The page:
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Electronic Records Program 1994-1995 Report

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The State of Wisconsin is in a period of technological change. State agencies, local governments, the courts, and the Legislature increasingly are embracing computer technology to meet mandates more efficiently. Further evidence of this transition is the focus in the 1995-96 budget on using information technology to improve efficiency and reduce costs and the 1995 Executive Order establishing an enterprise-wide approach to information technology.

During this time of change it has become apparent that new technology also poses serious challenges to documenting the evidence of state government work and decisions. The State can no longer assume that it will be able to access important information and records that have simply been stored for a decade or more. The need for special hardware, software, and descriptive documentation to retrieve and understand electronic information and records requires advanced planning and constant attention. Failure to provide this produces electronic data that will be inaccessible and unreadable in the near future.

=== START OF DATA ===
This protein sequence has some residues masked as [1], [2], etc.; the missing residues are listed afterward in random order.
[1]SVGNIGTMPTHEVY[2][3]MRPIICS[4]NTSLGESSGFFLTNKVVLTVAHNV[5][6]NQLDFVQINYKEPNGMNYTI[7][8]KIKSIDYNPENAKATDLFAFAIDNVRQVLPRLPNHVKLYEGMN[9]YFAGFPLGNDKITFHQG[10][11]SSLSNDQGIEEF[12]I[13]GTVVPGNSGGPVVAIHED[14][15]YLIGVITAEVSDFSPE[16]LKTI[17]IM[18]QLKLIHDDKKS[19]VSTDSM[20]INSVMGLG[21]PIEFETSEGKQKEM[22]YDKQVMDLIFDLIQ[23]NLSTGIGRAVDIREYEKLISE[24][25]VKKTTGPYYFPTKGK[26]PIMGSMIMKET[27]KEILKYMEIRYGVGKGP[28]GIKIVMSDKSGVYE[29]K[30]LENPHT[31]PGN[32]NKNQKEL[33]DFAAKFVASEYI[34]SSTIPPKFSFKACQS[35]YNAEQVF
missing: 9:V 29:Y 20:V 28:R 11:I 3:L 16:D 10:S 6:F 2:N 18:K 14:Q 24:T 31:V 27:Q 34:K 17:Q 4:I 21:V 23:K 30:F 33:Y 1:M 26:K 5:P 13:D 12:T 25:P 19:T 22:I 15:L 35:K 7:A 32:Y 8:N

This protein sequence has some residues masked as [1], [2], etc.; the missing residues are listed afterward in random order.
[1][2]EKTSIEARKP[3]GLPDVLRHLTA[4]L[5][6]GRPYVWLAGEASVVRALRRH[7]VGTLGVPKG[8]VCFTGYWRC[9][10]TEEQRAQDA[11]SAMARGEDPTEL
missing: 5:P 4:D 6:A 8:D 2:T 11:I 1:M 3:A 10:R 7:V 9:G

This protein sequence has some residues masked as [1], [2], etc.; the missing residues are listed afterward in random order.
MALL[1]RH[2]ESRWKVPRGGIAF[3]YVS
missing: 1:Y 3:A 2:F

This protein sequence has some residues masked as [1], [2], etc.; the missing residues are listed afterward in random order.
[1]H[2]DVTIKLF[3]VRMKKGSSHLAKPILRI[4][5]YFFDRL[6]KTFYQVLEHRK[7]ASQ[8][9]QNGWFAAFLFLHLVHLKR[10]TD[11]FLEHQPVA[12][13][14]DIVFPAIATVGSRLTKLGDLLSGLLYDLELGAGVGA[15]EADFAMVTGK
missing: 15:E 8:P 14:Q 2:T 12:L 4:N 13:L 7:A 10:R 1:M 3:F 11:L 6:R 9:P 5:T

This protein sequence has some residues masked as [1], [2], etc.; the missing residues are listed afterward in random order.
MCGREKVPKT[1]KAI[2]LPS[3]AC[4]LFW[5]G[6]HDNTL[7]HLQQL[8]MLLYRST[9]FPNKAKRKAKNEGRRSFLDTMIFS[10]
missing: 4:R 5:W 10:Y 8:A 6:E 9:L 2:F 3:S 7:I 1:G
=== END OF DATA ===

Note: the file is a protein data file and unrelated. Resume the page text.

The Electronic Records Program was established at the State Archives to investigate the issues of preserving electronic records with historical value. In order to accomplish that mandate, the State Archives must address the ongoing management of the electronic systems, not just preservation of electronic information and records. The State Archives believes that the most fundamental issue for ensuring that electronic information and records are properly preserved is to ensure that electronic data is properly managed while in the custody of the creating agency. If a state agency can ensure accessibility and readability of all data for which it is responsible, the state's historical record has a better chance of surviving.

This report will provide background information on the program staff's accomplishments in working with state agencies to manage their electronic records and describe program staff's accomplishments in managing the electronic records held by the State Archives. Both of these accomplishments have allowed staff to identify a number of issues which are outlined at the end of the report.

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